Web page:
1. Limited time only! Sign up for a free 30min personal tutor trial with Chegg Tutors
    Dismiss Notice
Dismiss Notice
Join Physics Forums Today!
The friendliest, high quality science and math community on the planet! Everyone who loves science is here!

Homework Help: Sum of Second Order Linear PDEs

  1. Jan 31, 2013 #1
    Suppose we have two multivariate functions, [itex]u_{1}(x,t)[/itex] and [itex]u_{2}(x,t)[/itex]. These functions are solutions to second-order linear equations, which can be written as follows:


    Each of the coefficients are of the form [itex]A(x,y)[/itex]. Now, the linearity of these equations are undermined when any of the derivatives are altered by something other than their coefficients (a square, multiplied by another derivative, etc). Let's suppose that the previous linear model applies to [itex]u_{1}(x,t)[/itex] and [itex]u_{1}(x,t)[/itex] has the following format:


    The question is to determine whether [itex]u_{1}(x,t)+u_{2}(x,t)[/itex] is also a second degree linear PDE. If we were to compute this, we would find that the derivative of the sum would be the sum of the derivatives (i.e. [itex]\frac{\partial}{\partial x}=u_{1_{x}}+u_{2_{x}}[/itex]. However, in the long sum of the terms, the derivatives appear as a linear combination, so for example, our [itex]\frac{\partial}{\partial x}[/itex] term appears as [itex]Du_{1_{x}}+Ku_{2_{x}}[/itex]. Would the sum thus constitute as being non-linear?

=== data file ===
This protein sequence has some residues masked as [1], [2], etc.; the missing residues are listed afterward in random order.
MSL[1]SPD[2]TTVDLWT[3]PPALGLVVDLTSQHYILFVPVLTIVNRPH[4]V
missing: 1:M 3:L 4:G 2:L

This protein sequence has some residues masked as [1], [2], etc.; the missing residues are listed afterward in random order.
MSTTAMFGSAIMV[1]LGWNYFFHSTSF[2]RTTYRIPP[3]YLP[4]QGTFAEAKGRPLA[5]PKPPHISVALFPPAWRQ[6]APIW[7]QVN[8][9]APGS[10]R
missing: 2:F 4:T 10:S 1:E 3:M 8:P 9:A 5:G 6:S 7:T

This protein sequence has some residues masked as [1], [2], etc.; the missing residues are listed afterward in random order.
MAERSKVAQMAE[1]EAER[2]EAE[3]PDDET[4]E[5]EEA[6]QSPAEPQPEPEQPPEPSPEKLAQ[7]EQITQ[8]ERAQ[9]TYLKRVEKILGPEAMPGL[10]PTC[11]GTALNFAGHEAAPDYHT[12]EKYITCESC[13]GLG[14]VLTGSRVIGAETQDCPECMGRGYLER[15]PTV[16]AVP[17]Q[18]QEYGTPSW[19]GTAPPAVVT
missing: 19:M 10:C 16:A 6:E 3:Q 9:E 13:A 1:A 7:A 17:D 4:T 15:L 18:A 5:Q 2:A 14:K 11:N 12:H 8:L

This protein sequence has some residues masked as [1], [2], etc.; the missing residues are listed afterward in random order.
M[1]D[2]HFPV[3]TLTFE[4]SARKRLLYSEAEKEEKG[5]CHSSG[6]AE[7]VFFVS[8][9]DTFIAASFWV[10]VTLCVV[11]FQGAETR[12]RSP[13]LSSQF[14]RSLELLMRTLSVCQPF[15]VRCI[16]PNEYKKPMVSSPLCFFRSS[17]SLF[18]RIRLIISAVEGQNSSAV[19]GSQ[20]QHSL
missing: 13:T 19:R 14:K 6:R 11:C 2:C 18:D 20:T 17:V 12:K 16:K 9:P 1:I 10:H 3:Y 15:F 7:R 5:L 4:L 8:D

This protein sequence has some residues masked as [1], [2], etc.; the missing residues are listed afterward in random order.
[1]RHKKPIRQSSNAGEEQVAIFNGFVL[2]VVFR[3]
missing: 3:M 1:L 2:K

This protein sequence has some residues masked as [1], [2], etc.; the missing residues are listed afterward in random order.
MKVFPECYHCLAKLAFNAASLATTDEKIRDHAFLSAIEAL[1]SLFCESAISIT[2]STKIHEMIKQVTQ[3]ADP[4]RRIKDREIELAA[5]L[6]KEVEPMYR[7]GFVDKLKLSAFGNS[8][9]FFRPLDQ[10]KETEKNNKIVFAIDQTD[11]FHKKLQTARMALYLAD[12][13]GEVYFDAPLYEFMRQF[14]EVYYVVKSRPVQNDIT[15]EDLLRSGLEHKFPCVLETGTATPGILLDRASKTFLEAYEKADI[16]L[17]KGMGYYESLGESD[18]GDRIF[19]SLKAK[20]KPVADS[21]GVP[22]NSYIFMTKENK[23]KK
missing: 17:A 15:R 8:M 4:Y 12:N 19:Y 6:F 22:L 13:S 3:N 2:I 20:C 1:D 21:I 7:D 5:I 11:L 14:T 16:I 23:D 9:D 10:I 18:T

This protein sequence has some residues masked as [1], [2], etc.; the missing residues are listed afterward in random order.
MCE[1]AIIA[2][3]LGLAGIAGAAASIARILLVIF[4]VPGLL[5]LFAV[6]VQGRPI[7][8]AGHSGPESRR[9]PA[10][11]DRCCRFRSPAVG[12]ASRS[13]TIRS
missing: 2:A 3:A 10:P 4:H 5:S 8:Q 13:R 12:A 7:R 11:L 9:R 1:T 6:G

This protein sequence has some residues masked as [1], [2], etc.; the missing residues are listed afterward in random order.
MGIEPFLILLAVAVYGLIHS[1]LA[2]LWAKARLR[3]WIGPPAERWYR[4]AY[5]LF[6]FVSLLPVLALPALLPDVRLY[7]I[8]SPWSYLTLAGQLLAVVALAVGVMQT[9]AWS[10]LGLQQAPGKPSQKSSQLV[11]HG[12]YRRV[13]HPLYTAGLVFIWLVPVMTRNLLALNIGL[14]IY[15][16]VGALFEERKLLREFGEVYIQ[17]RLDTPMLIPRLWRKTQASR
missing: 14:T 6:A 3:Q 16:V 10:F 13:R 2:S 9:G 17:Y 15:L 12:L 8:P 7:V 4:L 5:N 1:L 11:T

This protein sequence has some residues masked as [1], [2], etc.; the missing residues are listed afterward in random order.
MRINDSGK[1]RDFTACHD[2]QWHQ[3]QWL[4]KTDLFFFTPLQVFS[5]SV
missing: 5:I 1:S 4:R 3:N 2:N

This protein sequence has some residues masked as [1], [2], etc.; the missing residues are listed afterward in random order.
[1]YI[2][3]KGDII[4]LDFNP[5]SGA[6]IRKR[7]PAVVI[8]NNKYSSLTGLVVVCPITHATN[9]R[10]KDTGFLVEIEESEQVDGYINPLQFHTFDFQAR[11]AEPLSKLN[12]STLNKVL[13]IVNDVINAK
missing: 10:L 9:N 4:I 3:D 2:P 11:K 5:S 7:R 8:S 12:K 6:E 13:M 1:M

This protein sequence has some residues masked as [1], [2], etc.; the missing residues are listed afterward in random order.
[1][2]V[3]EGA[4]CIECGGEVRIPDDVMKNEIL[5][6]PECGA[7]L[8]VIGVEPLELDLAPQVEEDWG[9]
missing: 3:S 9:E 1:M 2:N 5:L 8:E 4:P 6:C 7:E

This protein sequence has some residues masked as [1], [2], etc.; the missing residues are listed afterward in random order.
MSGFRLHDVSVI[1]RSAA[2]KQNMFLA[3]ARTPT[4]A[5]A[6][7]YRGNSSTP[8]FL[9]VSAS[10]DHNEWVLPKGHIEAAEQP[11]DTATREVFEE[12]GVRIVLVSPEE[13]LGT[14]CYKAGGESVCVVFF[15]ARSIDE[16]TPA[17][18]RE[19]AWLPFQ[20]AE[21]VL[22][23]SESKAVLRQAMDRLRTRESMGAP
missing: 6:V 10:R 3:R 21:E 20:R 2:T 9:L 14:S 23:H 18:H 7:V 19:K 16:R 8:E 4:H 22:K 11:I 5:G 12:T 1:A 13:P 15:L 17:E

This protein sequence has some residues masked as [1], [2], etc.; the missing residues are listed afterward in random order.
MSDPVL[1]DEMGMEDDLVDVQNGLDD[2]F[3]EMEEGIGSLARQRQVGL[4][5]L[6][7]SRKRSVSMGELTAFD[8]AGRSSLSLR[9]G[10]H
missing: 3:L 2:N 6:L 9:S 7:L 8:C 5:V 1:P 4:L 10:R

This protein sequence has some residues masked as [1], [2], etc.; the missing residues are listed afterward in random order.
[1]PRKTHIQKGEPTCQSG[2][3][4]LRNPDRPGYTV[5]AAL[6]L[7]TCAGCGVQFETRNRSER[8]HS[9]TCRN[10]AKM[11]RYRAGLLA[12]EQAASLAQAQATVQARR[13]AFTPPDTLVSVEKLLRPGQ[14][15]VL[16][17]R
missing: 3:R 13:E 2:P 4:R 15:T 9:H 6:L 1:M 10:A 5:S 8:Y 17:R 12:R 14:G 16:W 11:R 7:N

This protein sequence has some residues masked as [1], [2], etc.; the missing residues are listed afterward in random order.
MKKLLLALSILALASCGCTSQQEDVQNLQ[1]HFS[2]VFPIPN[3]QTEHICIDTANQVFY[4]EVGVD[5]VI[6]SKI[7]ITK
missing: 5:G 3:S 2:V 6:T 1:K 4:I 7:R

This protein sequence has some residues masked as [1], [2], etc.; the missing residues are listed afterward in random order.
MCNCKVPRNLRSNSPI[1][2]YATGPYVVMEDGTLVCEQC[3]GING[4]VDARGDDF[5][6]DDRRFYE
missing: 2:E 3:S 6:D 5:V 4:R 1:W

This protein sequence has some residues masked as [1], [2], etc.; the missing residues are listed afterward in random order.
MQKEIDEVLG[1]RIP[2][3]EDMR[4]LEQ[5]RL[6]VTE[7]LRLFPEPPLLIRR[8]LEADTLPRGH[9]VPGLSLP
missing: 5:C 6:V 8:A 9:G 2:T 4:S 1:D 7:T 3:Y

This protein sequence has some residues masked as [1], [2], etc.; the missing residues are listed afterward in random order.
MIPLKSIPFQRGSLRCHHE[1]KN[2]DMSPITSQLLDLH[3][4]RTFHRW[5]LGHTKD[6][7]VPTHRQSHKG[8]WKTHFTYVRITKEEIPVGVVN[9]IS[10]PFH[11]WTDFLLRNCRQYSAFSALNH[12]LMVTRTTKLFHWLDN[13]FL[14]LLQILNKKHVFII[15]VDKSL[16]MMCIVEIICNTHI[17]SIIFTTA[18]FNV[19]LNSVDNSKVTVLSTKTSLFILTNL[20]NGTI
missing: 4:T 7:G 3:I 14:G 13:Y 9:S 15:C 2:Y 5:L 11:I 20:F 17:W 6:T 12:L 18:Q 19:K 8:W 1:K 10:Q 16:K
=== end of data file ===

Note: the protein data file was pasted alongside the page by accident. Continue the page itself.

Last edited: Jan 31, 2013
  2. jcsd
  3. Feb 1, 2013 #2


    User Avatar
    Gold Member

    If you define ##v=u_{1}+u_{2}##, then by the linearity of differentiation, ##v## satisfies the PDE
    This is linear in ##v##. If I understand you correctly, this is what you're asking.
  4. Feb 3, 2013 #3
    I should have been more clear. I meant that the second equation would have variables [itex]w_{xx}[/itex] and so forth. This way, A+H could not reasonably be distributed as you have them.
Share this great discussion with others via Reddit, Google+, Twitter, or Facebook